And we shall have peace…
It’s been a while since our last update on future plans for HoI, but we’re about ready to show you some of the work we’ve been doing. Before we begin, I’d like to indicate that there’ll be some differences in how we do this. As I’ve previously stated, we want to begin discussion around features and implementation details a little earlier in the process than usual. This means a couple of things.
Firstly, while we’ll be showing off some individual features, we’re not yet ready to give an overview of the entire scope of our next release yet. This will, of course, be coming in the near (ish) future.
Secondly, you’ll be getting an early look at what we’ve been working on, and this comes with all the caveats you might expect: lots of WIP design, interface, and gameplay.
Lastly, for the time being we’ll be producing these ‘design corner’ style diaries every two weeks, rather than weekly. This is likely to change as we get closer to being complete.
Before I hand over, I’ll give you a quick run down of the directive for the feature we’re looking at today: Peace Conferences. Our primary objectives are to:
- Create a system that appropriately rewards participation.
- Allow for conflict and conflict resolution within the scope of the conference.
- Create a limited ‘economy’ within conferences, where you may have to sacrifice your overall aims in order to secure immediate concerns.
- Produce more ‘realistic’ outcomes where the AI is concerned
And with that, I’ll hand over to @Yaboi_bobby to dive into the deeper details!
Hey everyone, over the past months we have been working to overhaul the peace conference system. It is no secret that in HoI4 the peace conference system has a number of issues with how it functions. Combining that with the fact that it is a surprisingly hard interface to learn how to use, it is rightly one of our most disliked and complained about features. We have taken a large step away from how the system currently works and I am excited to show what the future holds for peace conferences.
The first major departure we made from the old system was shifting from absolute claiming of territory to contestable claiming of territory. In the old PC system once somebody claimed a state, that was it. That claim would be locked in and no one would be able to interact with it further. Now, players may contest other players’ interactions in the conference. This doesn’t come without cost. Contesting claimed territory will come with a point tax, and every time a contest happens the price of interacting with that state climbs further. This effectively creates a bidding war between all parties invested in a given state. This change should have some interesting outcomes, allow mid and low level participants to have more agency, and give players the tools needed to go after the states that are most important to them for things like achievements and forming new tags.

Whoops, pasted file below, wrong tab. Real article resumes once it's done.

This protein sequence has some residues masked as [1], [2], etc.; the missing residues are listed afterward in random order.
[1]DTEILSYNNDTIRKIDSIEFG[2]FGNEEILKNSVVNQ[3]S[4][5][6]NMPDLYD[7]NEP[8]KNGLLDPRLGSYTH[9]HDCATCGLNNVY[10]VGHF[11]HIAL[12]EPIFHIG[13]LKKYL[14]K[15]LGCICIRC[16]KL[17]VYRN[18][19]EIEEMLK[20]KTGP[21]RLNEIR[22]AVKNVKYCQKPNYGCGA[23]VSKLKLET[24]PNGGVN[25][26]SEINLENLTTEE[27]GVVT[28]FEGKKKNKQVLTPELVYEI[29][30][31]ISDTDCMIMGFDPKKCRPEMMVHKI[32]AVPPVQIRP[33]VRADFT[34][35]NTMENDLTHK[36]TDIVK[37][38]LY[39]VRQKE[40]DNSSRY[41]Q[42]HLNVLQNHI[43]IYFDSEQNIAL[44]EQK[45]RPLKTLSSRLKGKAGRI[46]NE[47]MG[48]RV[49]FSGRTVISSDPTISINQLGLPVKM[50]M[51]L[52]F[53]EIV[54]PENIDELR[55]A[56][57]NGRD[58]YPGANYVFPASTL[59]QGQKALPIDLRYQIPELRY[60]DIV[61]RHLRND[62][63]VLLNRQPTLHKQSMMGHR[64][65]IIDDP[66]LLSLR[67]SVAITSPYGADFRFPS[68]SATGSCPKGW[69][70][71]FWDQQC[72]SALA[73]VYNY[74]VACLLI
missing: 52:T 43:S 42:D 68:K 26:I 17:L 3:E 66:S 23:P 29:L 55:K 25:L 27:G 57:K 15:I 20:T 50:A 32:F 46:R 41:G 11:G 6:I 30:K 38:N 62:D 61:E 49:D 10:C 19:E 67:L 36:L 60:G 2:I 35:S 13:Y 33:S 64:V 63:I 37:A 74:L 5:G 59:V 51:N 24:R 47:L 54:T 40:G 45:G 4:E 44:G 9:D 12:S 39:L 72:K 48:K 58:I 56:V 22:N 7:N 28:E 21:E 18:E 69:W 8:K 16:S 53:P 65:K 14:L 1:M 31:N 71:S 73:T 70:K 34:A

Here Brazil prepares to bid upon Chao Boreal which has already been claimed by Argentina
We did a lot of thinking about turn order and how to structure the turn in general. Slowly we came to the conclusion that any system with a visible turn order, no matter how it was structured, would put people at disadvantage or advantage depending on turn order. This led to the creation of what we have been calling the “Blind Bid” system.
The main concept of the “Blind Bid” system is that everyone acts simultaneously. The way this functions is that, each turn, every conference participant uses their points to make bids. When every player has finished making their bids, all of the bids are evaluated at once. Bids have a fixed cost much like the current claims do, but now with more modifiers. In any instance where two participants made a bid on the same state, that state is marked as contested and the players involved have the majority of their points spent on the bid refunded. Each time a state is contested, it increases in cost for all subsequent rounds. This effect stacks on a state each turn in which a contested bid happens. The other side of this is uncontested bids. Each turn a bid goes uncontested, it increases in cost for everyone else except for the person who made the bid. This acts to, over the course of several turns, lock in bids as they become too expensive to realistically contest.
Brazil and Argentina attempting to resolve a contested bid on Chaco Boreal
At this point you may be thinking “Yeah OK, but I get points each turn, how does the conference end?” This leads us to the final major change: limited points. This is pretty self explanatory. Each participant will get a fixed amount of points over the course of the conference based upon war participation score. The way we do this is by distributing a percentage of those points every turn until all points are distributed. Most of the work here comes down to rebalancing war participation and finding what we consider a good point ceiling for a conference. Limited points will mean, in some cases, that loser nations survive more intact than they did previously, but this should not be a common case. In general, we think this creates a fun and somewhat tense conference experience.
Beyond the big three changes listed so far we have a number of smaller tweaks, adjustments, and rebalance to overall cost of interactions and participation. However, that topic is not worth going into at this point as it is still very much WiP. So with that I will conclude the first overview of the peace conference rework. We look forward to your feedback, hot takes, and hopefully excitement. Until next time o7
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